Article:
How corrupt do you have to be to value your bottom line over the health of your children and grandchildren?

 

Is Resistance Futile?

The Trump administration’s one area of consistency is its determination to lay waste to large areas of American government. Consumer protections have been hollowed out; the Department of Education favors for-profit private schools over the needs of public ones; public lands are being exploited and despoiled; the Department of Justice has been turned into a Presidential lapdog; and decades of diplomacy have been upended.

But arguably, the greatest damage has been to environmental regulation, as the administration has waged a relentless war on science and the EPA. Now, according to the Guardian, at least some scientists are fighting back.

An advisory panel of air pollution scientists disbanded by the Trump administration plans to continue their work with or without the US government.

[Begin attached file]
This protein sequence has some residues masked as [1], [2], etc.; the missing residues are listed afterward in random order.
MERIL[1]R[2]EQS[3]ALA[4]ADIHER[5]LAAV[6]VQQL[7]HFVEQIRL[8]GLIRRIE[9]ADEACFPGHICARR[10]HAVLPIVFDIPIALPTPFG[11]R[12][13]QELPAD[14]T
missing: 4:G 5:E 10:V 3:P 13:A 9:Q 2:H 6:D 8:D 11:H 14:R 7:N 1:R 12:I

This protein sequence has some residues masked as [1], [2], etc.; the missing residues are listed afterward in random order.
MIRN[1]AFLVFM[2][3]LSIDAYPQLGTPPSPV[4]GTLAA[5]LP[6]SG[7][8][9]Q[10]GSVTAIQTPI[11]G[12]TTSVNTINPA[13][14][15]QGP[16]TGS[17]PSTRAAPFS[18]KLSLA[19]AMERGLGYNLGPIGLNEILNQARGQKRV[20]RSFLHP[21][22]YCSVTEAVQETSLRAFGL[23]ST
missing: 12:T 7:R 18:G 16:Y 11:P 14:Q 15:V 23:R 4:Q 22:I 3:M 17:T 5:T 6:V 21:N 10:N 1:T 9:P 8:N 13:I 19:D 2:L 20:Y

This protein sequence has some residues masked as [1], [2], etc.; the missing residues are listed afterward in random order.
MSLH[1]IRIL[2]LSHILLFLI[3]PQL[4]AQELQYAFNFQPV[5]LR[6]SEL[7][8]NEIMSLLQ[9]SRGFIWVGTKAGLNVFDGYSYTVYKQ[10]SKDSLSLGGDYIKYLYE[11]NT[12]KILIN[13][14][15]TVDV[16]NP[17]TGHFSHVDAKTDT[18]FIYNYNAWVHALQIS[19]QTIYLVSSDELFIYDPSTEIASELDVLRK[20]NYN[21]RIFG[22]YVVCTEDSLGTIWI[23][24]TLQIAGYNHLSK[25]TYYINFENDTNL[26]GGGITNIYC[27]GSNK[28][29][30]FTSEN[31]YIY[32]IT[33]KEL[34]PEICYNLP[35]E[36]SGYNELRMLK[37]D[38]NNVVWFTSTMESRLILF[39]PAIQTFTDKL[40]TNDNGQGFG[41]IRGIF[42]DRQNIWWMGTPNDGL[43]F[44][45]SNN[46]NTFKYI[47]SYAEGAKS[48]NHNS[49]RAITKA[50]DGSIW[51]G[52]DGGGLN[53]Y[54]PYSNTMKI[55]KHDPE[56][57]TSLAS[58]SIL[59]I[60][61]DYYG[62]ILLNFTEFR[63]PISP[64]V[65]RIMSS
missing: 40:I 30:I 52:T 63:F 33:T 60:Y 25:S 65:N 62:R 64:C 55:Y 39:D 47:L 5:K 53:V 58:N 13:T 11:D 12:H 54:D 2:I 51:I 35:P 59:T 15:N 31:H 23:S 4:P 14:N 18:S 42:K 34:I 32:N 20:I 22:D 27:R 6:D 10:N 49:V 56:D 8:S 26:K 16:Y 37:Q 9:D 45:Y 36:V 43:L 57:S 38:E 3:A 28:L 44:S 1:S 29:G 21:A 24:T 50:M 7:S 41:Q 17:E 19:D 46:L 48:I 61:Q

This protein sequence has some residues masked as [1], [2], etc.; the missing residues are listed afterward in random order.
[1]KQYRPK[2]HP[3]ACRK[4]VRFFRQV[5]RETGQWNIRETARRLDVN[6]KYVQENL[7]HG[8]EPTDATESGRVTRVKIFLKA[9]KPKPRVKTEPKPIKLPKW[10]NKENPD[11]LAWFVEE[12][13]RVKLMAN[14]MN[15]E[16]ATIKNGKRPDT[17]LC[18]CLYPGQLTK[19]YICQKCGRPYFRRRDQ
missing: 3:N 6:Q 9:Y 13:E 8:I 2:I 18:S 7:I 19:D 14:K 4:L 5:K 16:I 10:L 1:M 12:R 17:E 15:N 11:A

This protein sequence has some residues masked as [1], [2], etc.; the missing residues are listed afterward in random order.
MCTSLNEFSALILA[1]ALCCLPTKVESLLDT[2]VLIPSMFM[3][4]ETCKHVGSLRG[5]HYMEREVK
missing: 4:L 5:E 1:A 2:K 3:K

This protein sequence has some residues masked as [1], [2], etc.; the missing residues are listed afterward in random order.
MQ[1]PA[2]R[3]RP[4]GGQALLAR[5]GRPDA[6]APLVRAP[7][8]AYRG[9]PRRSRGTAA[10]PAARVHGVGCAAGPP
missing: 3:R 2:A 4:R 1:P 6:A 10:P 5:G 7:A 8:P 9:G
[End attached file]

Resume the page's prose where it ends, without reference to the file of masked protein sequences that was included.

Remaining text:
The researchers – from a group that reviewed the latest studies about how tiny particles of air pollution from fossil fuels make people sick – will assemble next month, a year from the day they were fired.

They’ll gather in the same hotel in Washington DC and even have the same former staffer running the public meeting.

A spokesperson for the group said that Trump’s EPA has significantly weakened its science review process, and that the group intended to meet “as a public service” and  “tap our expertise and develop advice which we will share with EPA.”

It’s a noble effort. But…they are fighting people in a position to do substantial harm.

The Trump administration is accused by at least half a dozen whistleblowers of muzzling climate and pollution science.

The air pollution experts follow in the footsteps of a separate group that reassembled to call for the government to better prepare for climate disasters. Their advice will come as EPA conducts a scheduled review of its standards for particle pollution, the tiny specks that enter the lungs and cause breathing and heart problems that can kill.